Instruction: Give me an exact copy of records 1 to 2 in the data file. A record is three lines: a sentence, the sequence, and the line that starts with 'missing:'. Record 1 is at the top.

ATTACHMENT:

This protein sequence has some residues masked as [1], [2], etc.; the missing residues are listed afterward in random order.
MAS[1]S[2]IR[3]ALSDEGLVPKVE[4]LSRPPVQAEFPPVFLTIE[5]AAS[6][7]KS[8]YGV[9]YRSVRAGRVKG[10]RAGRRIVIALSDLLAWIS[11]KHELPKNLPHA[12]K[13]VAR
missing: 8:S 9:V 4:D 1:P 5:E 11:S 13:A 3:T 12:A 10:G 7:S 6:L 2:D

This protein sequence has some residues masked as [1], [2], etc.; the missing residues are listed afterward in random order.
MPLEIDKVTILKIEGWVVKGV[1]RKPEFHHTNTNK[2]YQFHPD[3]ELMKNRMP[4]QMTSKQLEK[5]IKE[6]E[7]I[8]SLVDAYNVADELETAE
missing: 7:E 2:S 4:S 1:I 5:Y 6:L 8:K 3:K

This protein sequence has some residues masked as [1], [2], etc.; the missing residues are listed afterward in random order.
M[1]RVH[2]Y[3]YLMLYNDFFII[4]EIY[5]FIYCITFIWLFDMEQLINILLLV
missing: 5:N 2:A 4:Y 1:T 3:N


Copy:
This protein sequence has some residues masked as [1], [2], etc.; the missing residues are listed afterward in random order.
MAS[1]S[2]IR[3]ALSDEGLVPKVE[4]LSRPPVQAEFPPVFLTIE[5]AAS[6][7]KS[8]YGV[9]YRSVRAGRVKG[10]RAGRRIVIALSDLLAWIS[11]KHELPKNLPHA[12]K[13]VAR
missing: 8:S 9:V 4:D 1:P 5:E 11:S 13:A 3:T 12:A 10:G 7:S 6:L 2:D

This protein sequence has some residues masked as [1], [2], etc.; the missing residues are listed afterward in random order.
MPLEIDKVTILKIEGWVVKGV[1]RKPEFHHTNTNK[2]YQFHPD[3]ELMKNRMP[4]QMTSKQLEK[5]IKE[6]E[7]I[8]SLVDAYNVADELETAE
missing: 7:E 2:S 4:S 1:I 5:Y 6:L 8:K 3:K